Both Ministers and officials live or die by our communications skills. We often have no other weapon at our disposal. Much policy making depends upon our successfully changing public opinion.
But we are not communicating with machines. We are trying to achieve things by influencing the behaviour of other human beings with all their faults, including their preference for simple explanations. If we are to be effective, therefore, we must deploy all three of the classic Greek elements of rhetoric - which have always been used, often unknowingly, by all powerful communicators:
In addition, of course, we need to be clear about the purpose of the communication, its content, and its audience (including their beliefs).
Let's look at each in turn.
Your approach to many communications will depend on whether you are still at the stage of designing your policy, or whether you are implementing or defending it. But, whichever applies, it is essential that the contents are clear, logical and accurate, whether we are communicating within Whitehall or with the public. Many of our communications deal with subjects which are important either to our Ministers or to sections of the public, or to both. None of us will get very far unless we learn to write accurately and unambiguously. Indeed, all experienced civil servants have real skill in this area.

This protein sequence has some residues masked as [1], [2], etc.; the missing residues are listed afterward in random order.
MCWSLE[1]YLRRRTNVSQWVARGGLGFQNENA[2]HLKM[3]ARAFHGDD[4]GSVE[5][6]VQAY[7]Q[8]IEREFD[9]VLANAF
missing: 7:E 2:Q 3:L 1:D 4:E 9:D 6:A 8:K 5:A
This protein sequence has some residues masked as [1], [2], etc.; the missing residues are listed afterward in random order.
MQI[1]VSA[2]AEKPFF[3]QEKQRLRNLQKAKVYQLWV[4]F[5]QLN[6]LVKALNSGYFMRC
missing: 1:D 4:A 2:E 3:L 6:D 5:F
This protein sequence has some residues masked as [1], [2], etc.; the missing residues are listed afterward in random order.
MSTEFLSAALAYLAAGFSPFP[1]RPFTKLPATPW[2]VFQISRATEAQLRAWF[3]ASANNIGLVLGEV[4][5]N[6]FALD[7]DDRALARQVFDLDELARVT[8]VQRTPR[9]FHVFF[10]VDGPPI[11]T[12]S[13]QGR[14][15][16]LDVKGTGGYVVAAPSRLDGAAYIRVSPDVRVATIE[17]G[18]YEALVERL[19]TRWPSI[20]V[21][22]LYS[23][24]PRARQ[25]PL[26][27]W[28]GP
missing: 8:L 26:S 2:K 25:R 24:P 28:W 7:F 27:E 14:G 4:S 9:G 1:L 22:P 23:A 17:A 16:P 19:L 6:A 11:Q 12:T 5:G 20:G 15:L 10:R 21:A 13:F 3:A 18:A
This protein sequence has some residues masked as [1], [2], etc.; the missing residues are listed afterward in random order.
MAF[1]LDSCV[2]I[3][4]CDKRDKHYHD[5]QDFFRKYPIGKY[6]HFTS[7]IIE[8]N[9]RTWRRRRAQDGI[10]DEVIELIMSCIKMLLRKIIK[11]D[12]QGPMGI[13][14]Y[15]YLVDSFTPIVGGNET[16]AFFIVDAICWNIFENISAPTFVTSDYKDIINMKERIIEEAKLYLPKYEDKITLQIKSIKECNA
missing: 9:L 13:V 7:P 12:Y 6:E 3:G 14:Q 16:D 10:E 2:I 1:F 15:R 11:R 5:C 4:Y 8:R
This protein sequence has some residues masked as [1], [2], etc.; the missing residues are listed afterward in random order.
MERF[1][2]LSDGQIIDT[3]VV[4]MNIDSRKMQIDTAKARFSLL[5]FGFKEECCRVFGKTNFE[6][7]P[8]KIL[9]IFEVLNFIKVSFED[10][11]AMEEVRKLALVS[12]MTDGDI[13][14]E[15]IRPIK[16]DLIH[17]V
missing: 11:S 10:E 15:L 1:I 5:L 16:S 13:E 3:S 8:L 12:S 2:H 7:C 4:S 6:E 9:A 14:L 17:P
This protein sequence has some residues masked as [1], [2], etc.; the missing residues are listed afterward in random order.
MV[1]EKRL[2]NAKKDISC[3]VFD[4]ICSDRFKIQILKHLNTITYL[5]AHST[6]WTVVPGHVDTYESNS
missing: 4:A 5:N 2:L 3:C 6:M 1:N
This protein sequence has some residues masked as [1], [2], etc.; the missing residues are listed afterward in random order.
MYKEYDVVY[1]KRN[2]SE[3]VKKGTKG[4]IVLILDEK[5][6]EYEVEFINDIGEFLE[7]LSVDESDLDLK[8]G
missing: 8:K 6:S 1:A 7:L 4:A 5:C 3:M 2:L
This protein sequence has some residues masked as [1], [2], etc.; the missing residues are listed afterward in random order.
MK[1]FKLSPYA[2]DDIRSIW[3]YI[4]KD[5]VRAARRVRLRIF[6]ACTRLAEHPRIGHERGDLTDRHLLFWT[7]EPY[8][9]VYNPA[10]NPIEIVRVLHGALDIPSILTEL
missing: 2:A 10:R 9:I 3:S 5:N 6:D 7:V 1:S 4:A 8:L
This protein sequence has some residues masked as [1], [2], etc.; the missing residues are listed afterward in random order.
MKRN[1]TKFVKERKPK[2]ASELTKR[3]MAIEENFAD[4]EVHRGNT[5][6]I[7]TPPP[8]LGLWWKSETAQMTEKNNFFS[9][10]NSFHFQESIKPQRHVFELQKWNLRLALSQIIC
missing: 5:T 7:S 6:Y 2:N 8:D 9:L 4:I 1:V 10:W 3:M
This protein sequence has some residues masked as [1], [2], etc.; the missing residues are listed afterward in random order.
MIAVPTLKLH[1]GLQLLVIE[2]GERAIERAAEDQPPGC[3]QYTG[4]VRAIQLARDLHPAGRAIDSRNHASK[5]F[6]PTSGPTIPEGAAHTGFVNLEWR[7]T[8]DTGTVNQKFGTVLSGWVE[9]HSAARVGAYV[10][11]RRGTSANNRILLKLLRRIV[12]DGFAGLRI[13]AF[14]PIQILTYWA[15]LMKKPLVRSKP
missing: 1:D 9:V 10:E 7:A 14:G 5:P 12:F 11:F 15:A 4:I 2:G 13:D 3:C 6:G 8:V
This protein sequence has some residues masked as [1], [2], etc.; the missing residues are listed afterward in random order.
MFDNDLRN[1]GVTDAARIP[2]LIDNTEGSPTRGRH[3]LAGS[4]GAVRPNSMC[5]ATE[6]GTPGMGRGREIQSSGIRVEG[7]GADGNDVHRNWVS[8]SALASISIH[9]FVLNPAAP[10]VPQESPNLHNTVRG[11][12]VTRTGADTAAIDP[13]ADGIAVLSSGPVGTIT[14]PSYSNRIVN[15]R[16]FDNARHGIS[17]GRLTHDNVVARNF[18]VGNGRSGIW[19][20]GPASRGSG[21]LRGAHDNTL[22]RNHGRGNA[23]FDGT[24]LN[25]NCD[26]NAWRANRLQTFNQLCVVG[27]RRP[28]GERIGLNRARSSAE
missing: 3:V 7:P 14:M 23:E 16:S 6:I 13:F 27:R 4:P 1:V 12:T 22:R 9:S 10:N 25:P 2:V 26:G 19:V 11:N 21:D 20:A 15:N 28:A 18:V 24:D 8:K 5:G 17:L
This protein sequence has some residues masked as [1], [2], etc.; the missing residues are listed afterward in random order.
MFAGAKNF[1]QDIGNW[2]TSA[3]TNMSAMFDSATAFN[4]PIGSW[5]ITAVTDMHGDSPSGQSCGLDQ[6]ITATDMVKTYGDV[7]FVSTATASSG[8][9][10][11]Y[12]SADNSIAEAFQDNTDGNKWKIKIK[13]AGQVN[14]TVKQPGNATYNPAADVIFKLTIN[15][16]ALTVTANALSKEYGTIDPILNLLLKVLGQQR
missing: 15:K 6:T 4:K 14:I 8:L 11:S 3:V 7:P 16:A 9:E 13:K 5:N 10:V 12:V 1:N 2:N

Fight the Fog offers excellent, accessible guidance in writing clear English.
The structure of written text can make all the difference, especially if the subject is a complex one. Do not hesitate to make full use of side headings. ‘Background’ and ‘Next Steps’ or ‘Action’ are particularly useful. Also make full use of annexes to reduce the length, and improve the flow, of the main document. If you are asking more than one question, or dealing with more than one issue, consider giving each a separate section and a separate heading. And remember that one table of figures, or one graph, can often do the job of several pages of words.
It is also essential that we properly explain the considerations which underlie Ministers' policies. It is a real cop out to use phrases such as ‘It is the department’s policy that . . . ’. The obvious retort is ‘Why?’.
Authority - and Energy
If you are to be persuasive, you must transmit an air of authority, upon which you can as necessary build a sense of motivation, energy, commitment and direction. For instance, it is not enough to demonstrate, in a Ministerial submission, that you are familiar with the facts, and are concerned about them. You also have to show that you intend to do something about the issue. Only then will a Minister be happy to leave you to get on with your job.